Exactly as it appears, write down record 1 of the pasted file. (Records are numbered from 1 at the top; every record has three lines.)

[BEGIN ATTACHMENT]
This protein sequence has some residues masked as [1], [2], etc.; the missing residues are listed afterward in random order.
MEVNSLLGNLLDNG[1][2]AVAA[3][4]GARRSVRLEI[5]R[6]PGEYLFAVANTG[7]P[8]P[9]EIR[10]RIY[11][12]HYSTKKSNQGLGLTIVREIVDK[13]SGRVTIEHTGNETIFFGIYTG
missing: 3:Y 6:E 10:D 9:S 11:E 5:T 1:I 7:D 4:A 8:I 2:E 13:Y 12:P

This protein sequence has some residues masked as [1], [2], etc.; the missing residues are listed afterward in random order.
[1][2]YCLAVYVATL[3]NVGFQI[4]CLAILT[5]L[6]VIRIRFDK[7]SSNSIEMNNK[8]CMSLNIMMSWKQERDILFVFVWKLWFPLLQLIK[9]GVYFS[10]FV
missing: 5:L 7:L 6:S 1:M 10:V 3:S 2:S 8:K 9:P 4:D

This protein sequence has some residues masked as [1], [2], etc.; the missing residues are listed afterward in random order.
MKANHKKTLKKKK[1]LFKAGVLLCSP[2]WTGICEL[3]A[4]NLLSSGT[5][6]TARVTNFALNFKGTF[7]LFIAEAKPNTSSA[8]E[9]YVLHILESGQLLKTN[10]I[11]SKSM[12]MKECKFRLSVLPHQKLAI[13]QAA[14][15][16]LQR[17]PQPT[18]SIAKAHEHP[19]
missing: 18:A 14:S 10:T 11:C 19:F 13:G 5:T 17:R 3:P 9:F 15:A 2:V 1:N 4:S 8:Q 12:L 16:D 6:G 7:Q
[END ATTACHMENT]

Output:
This protein sequence has some residues masked as [1], [2], etc.; the missing residues are listed afterward in random order.
MEVNSLLGNLLDNG[1][2]AVAA[3][4]GARRSVRLEI[5]R[6]PGEYLFAVANTG[7]P[8]P[9]EIR[10]RIY[11][12]HYSTKKSNQGLGLTIVREIVDK[13]SGRVTIEHTGNETIFFGIYTG
missing: 3:Y 6:E 10:D 9:S 11:E 5:T 1:I 7:D 4:A 8:I 2:E 13:Y 12:P